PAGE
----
Economic Analysis of Locally Produced Aquaculture Feeds with Complements of Plant-based Ingredients in Kainji Lake Basin, Nigeria

Julius Emeka Omeje

Division of Socio-economics and extension services, National Institute for Freshwater Fisheries Research, P.M.B. 6006, New Bussa, Niger State, Nigeria

Anthonia Ifeyinwa Achike

Department Agricultural Economics, University of Nigeria, Nsukka, 410105, Nigeria

Godfrey O Nwabeze

Division of Socio-economics and extension services, National Institute for Freshwater Fisheries Research, P.M.B. 6006, New Bussa, Niger State, Nigeria

Lenient Mercy O Ibiyo

Fish Nutrition Unit, National Institute for Freshwater Fisheries Research, P.M.B. 6006, New Bussa, Niger State, Nigeria

Samuel Preye Jimmy

Department of Agricultural Economics, Extension and Rural Development, Niger Delta University, Bayelsa State, 560103, Nigeria


Received: 6 December 2022; Received in revised form: 3 March 2023; Accepted: 10 March 2023; Published: 17 March 2023

Copyright © 2023 Julius Emeka Omeje, Anthonia Ifeyinwa Achike, Godfrey O Nwabeze, Lenient Mercy O Ibiyo, Samuel Preye Jimmy. Published by Nan Yang Academy of Sciences Pte. Ltd.

Creative Commons LicenseThis is an open access article under the Creative Commons Attribution-NonCommercial 4.0 International (CC BY-NC 4.0) License.


Optimization through cost minimization is a key strategy aquaculture feed producers adopt to ensure a continuous supply of fish in the global market. In light of this consideration, the study analyzed the economics of locally produced aquaculture feeds by complementing fishmeal with plant-based sources of ingredients. Specifically, the study estimated the cost and returns, socio-economic determinants of net income, and challenges of local feed production. Using a survey design, a case study approach was used to collect data from 36 aquaculture feed producers/millers. The data were presented using descriptive statistics, budgetary techniques, and two-stage least squares regression analysis. Key findings established that the majority (78.12%) of aquaculture local feed producers were men, and 43.75% had tertiary educational qualifications with a good number of years of experience. The profitability indicators show that aquaculture local feed production is profitable with 3.24% net returns on investment. The result further indicates that the incorporation of plantbased sources of ingredients reduced the utilization of Fishmeal (Clupeids) by 50%. Also, the regression analysis shows that the years of experience and initial capital investment were statistically significant (p < 0.05) determinants of net income while the major challenges in aquaculture local feed production were lack of perfect substitute for Fishmeal ( =2.94), government regulations on the harvest of Clupeids used for Fishmeal ( =2.91), poor access to capital ( =2.88) and high cost of machine spare parts ( =2.88). Based on the findings, it is recommended that fish nutritionists should intensify research on the production of fish feeds with a sole plant source of ingredients.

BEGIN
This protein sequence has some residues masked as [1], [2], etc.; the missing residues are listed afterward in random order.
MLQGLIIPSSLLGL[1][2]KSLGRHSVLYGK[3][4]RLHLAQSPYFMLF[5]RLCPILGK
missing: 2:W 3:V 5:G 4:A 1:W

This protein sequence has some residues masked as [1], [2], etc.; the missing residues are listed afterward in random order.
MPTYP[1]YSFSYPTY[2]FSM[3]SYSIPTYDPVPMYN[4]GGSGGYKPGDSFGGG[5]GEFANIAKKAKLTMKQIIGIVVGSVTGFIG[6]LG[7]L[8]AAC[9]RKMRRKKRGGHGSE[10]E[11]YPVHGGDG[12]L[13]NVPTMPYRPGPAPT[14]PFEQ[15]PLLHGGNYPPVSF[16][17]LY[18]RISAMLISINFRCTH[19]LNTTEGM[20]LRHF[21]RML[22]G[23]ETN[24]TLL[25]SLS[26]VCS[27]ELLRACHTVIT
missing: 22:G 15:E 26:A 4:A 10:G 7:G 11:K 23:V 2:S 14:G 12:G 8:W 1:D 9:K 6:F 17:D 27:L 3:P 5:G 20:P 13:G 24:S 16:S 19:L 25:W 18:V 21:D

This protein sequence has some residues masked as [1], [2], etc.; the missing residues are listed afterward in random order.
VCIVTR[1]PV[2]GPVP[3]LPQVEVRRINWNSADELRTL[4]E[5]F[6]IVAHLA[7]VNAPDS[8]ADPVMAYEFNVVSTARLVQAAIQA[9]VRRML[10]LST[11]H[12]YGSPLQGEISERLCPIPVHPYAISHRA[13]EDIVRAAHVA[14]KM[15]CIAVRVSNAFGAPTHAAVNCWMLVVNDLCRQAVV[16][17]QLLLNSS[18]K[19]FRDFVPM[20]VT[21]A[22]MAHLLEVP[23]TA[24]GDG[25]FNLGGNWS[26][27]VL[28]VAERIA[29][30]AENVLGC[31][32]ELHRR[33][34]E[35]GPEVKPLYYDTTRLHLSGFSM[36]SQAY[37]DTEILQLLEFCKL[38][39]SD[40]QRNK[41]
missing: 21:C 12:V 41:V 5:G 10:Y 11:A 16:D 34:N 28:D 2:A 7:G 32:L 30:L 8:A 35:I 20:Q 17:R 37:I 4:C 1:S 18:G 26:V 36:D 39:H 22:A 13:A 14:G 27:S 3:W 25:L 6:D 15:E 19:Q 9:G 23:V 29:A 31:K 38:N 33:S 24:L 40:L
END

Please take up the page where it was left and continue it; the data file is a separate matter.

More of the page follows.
Keywords: Aquaculture, Feed, Plant, Fishmeal, Economics


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